Guest Writers

Supporting Your Child(ren) Through Grief

Grief, while an inevitable part of being human, is a thing many parents feel ill-equipped to maneuver through with their children. While undeniably universal, grief is still deeply personal. There are cultural, familial, and developmental differences in how we process and express grief, leaving no clear roadmap for navigation. It can be difficult to be what our children need in moments of our own intense feelings of loss. This does not make you a bad parent, it simply highlights that you are, in fact, human.

Below are some tips that I have cultivated over the years of working with grief-stricken families and have utilized with my own family. Just as the grief process can be nonlinear, you may notice that these are not numbered- take what works for you and your family in any moment that feel right!


As is so often the case, we as adults attempt to shield our children from pain.  Yet, I have seen countless times how this type of ‘shielding’ actually ends up being more harmful to the child.  Kids are intuitive.  They can tell when adults are beating around the truth, they feel those awkward pauses, and read through your deep breaths or stutters.  The true problem in ‘shielding’ lies in the fact that youth don’t have the life experience, or reasoning ability, to pinpoint just what it is that you are keeping from them.  So…they fill in the blanks.  And, they often fill the blanks in with the wrong information, with information that is usually worse than the truth, and almost always tied to the child, their own actions, behaviors, and general self, in some way shape or form.  This is how we end up with children believing the death of a loved one is their fault because they didn’t brush their teeth or because they said they hated the loved one in their last argument. 

The best way to ensure that a child doesn’t jump to these types of conclusions is to be honest with them about the death or the loss.  There are countless websites out there that will outline what is considered developmentally appropriate.  For the most part, these sites are pretty close to accurate based on ages, but you know your child better than anyone—you determine what is appropriate or not to share with them within the context of your spiritual, religious, and cultural beliefs and your family norms.  You can also gauge what is appropriate based on what questions your child continues to ask—if they are asking, they are in need of additional information.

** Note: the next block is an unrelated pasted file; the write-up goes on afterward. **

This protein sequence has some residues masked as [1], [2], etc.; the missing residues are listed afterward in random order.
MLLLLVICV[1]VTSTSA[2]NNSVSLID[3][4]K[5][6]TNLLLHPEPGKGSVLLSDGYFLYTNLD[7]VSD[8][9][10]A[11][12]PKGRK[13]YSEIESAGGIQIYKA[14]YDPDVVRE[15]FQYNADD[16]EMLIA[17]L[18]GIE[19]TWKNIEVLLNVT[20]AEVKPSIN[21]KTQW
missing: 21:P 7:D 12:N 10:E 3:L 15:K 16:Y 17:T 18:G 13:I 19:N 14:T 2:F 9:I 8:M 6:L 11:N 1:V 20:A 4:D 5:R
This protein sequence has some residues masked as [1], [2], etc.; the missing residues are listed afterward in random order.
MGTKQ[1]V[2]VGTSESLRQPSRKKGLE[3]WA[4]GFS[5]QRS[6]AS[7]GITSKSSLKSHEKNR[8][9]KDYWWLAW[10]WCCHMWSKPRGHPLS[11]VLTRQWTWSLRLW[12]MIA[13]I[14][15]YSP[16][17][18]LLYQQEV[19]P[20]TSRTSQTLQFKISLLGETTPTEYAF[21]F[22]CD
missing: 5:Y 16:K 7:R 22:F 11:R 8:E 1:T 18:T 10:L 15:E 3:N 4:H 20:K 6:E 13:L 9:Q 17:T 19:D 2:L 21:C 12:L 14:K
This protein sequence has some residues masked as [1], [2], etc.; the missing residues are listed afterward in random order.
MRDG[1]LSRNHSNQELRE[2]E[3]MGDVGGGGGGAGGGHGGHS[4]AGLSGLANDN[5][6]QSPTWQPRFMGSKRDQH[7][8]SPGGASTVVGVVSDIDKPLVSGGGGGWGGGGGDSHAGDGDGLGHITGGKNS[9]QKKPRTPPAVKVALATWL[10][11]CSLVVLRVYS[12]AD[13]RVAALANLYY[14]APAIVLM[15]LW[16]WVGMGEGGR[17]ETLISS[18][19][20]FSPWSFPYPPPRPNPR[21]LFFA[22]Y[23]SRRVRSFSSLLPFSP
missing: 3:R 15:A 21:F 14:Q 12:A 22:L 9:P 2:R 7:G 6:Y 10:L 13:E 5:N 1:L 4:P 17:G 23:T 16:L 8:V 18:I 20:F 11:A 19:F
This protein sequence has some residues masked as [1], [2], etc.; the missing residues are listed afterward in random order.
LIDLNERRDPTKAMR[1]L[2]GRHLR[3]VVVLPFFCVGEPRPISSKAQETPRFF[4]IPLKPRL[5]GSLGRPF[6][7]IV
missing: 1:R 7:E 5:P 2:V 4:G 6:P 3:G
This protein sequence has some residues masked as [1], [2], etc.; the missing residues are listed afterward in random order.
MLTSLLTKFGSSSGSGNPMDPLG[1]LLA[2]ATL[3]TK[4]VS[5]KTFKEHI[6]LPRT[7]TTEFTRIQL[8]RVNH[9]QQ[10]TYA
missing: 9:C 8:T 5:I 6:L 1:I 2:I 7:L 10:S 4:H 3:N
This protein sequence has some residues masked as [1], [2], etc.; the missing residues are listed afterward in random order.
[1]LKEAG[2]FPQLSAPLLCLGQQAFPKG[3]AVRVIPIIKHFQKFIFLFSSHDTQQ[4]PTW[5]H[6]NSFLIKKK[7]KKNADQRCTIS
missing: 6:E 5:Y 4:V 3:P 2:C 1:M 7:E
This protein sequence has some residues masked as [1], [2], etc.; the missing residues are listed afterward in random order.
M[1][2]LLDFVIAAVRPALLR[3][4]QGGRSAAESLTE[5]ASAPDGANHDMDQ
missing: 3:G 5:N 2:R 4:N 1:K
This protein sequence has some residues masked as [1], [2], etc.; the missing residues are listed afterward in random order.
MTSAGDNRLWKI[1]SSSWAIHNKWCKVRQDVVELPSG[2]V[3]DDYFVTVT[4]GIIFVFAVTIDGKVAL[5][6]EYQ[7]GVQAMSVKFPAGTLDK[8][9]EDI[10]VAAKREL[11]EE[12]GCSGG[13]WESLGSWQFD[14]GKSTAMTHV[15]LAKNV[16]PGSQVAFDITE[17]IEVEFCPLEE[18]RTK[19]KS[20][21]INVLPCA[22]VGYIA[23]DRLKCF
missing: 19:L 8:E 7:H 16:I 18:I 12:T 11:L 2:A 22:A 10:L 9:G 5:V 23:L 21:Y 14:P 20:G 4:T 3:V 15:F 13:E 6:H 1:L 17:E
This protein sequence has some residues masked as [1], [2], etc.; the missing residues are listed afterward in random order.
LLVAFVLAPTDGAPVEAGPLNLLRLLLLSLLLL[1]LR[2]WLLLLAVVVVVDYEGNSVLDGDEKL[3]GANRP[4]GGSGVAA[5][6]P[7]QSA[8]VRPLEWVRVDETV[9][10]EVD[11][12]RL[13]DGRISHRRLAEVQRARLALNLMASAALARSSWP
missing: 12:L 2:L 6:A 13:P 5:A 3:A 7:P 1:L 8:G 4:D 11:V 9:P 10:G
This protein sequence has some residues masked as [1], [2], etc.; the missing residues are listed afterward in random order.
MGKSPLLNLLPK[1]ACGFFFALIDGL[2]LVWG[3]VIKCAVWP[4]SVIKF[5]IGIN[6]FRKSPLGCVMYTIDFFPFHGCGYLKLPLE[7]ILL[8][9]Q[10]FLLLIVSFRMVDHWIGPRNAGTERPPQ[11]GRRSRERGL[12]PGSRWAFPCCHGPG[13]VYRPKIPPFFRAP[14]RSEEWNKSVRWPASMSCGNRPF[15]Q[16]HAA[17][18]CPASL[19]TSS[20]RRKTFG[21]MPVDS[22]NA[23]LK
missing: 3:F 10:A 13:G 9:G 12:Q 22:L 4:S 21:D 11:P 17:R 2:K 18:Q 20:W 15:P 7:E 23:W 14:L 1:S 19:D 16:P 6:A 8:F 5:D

Kids can also, I have noted in both my own personal life and my professional work, be ninjas when it comes to eavesdropping on adult conversation.  They may already know, and be trying to process, much more than what you believe they know.  It can be helpful to start these conversations with asking what they know or understand about death or the circumstances leading up to the death of a loved one.  This can feel awkward for you, as the adult, because much of our society shuns from these types of conversations; but, for many kids (and teens) knowing that conversation is welcome aids them in their grief process. 

(Check out my blog for examples of phrases I use with my own kids, if you need additional inspiration/support).


As with adults, each child experiences and expresses grief differently.  Children read the room and attempt to meet the unspoken expectations of their living loved ones.  As stated above, youth are experts at sensing the unspoken, but not always so good at making sense of it.  Letting children and adolescents know that it is okay to feel whatever feelings they are having and to express those in whatever ways they need to (if it isn’t harming themselves or others) can be a very powerful step in the grieving process.  Sometimes it can be helpful for an adult to model, or normalize, some of ways people experience grief, such as crying, feeling angry, feeling numb, or finding themselves forgetting the person is dead.  Often, youth are unsure of how to manage the feelings they have.  Engaging in shared grieving activities, such as journaling, looking at pictures, or ripping up paper can help channel the varying emotions a child may be experiencing. 

It is important to note that your child may be experiencing or expressing grief in ways that feel uncomfortable to you.  For example, they may be crying.  It can be hard to watch your child cry and you may feel drawn to distract them or tell them to stop (especially if you aren’t a crier).  I would encourage you to just sit with them in their tears, put your arm around them, and let them know you are there if they want to talk.  Alternatively, your child may want to talk about their deceased loved one but may sense that such conversations upset you.  If this is the case, check out the last tip in the document, as children who are unable to express and process their pain in a healthy outlet tend to process it through unhealthy means (self-harming, drug experimentation, anxiety symptoms, acting out behaviors, etc.)